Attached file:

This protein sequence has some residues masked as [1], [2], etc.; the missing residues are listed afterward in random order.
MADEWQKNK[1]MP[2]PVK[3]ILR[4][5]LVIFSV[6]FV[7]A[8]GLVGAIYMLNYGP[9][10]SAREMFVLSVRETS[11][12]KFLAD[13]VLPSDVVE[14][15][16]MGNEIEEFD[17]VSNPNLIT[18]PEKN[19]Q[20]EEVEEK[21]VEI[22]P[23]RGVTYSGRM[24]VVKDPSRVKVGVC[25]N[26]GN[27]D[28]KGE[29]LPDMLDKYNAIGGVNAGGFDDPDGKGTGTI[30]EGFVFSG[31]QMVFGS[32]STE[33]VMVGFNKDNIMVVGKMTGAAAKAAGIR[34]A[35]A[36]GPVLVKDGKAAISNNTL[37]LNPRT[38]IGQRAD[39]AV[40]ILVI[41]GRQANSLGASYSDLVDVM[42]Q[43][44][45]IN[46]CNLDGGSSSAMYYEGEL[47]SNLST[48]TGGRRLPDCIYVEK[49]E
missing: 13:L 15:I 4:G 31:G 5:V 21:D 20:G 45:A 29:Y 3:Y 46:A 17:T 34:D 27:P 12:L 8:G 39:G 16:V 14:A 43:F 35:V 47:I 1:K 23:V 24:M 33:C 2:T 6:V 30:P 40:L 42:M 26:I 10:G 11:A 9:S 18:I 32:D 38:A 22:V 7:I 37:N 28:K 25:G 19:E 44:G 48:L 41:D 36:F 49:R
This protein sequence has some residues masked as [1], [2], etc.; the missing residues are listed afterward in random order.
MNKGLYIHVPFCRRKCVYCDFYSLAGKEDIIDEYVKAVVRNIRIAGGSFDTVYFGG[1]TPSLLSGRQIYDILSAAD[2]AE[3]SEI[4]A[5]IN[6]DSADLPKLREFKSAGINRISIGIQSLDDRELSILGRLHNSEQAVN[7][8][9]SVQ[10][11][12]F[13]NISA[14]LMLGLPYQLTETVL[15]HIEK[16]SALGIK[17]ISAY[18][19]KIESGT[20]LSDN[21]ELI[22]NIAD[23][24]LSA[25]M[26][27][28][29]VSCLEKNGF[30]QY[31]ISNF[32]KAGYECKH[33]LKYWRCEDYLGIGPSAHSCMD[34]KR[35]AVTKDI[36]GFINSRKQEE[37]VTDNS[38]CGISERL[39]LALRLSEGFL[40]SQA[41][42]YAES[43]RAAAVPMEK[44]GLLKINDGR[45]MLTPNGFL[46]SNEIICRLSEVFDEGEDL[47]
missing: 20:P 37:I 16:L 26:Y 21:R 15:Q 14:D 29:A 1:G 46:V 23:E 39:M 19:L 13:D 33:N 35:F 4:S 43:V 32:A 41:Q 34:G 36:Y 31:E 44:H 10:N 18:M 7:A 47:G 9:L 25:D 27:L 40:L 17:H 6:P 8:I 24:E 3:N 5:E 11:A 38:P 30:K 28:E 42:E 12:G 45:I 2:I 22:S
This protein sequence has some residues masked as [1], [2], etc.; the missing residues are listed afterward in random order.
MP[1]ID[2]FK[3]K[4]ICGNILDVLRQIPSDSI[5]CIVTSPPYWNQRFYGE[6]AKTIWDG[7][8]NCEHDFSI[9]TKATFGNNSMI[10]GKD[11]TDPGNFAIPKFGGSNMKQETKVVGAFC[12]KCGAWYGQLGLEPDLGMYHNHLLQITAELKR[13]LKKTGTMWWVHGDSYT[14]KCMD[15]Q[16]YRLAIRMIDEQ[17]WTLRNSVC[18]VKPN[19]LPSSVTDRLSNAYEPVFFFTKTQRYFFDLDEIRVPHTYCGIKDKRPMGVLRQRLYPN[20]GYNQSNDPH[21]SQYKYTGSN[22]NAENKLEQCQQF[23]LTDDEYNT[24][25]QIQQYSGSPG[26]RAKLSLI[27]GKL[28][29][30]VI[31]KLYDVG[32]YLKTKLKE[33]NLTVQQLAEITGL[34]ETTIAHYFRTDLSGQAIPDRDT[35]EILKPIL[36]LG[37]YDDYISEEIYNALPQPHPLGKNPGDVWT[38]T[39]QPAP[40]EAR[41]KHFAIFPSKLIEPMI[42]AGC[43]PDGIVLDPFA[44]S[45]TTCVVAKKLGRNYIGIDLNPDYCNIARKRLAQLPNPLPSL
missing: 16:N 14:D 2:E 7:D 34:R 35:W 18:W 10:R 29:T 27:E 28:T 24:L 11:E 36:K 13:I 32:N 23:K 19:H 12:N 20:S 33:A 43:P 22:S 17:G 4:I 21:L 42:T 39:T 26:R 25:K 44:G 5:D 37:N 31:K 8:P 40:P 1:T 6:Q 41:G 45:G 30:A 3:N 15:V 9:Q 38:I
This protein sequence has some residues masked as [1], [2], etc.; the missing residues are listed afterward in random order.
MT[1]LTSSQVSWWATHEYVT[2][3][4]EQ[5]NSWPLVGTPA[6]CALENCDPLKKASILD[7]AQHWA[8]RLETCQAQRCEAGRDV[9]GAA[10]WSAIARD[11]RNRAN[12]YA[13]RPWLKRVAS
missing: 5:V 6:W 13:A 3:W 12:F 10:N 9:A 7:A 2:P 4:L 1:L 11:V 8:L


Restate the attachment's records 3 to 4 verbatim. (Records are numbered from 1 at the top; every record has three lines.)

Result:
This protein sequence has some residues masked as [1], [2], etc.; the missing residues are listed afterward in random order.
MP[1]ID[2]FK[3]K[4]ICGNILDVLRQIPSDSI[5]CIVTSPPYWNQRFYGE[6]AKTIWDG[7][8]NCEHDFSI[9]TKATFGNNSMI[10]GKD[11]TDPGNFAIPKFGGSNMKQETKVVGAFC[12]KCGAWYGQLGLEPDLGMYHNHLLQITAELKR[13]LKKTGTMWWVHGDSYT[14]KCMD[15]Q[16]YRLAIRMIDEQ[17]WTLRNSVC[18]VKPN[19]LPSSVTDRLSNAYEPVFFFTKTQRYFFDLDEIRVPHTYCGIKDKRPMGVLRQRLYPN[20]GYNQSNDPH[21]SQYKYTGSN[22]NAENKLEQCQQF[23]LTDDEYNT[24][25]QIQQYSGSPG[26]RAKLSLI[27]GKL[28][29][30]VI[31]KLYDVG[32]YLKTKLKE[33]NLTVQQLAEITGL[34]ETTIAHYFRTDLSGQAIPDRDT[35]EILKPIL[36]LG[37]YDDYISEEIYNALPQPHPLGKNPGDVWT[38]T[39]QPAP[40]EAR[41]KHFAIFPSKLIEPMI[42]AGC[43]PDGIVLDPFA[44]S[45]TTCVVAKKLGRNYIGIDLNPDYCNIARKRLAQLPNPLPSL
missing: 16:N 14:D 2:E 7:D 34:R 35:W 18:W 10:R 29:T 27:E 28:T 24:L 11:E 36:K 13:I 32:N 23:K 19:H 12:N 20:S 33:A 43:P 22:S 17:G 4:I 21:L 42:T 39:T 26:R 25:K 44:G 5:D 37:N 31:K 8:P 40:P 1:T 6:Q 41:G 45:G 30:A 3:N 15:V 9:Q 38:I
This protein sequence has some residues masked as [1], [2], etc.; the missing residues are listed afterward in random order.
MT[1]LTSSQVSWWATHEYVT[2][3][4]EQ[5]NSWPLVGTPA[6]CALENCDPLKKASILD[7]AQHWA[8]RLETCQAQRCEAGRDV[9]GAA[10]WSAIARD[11]RNRAN[12]YA[13]RPWLKRVAS
missing: 5:V 6:W 13:A 3:W 12:F 10:N 9:A 7:A 2:P 4:L 1:L 11:V 8:L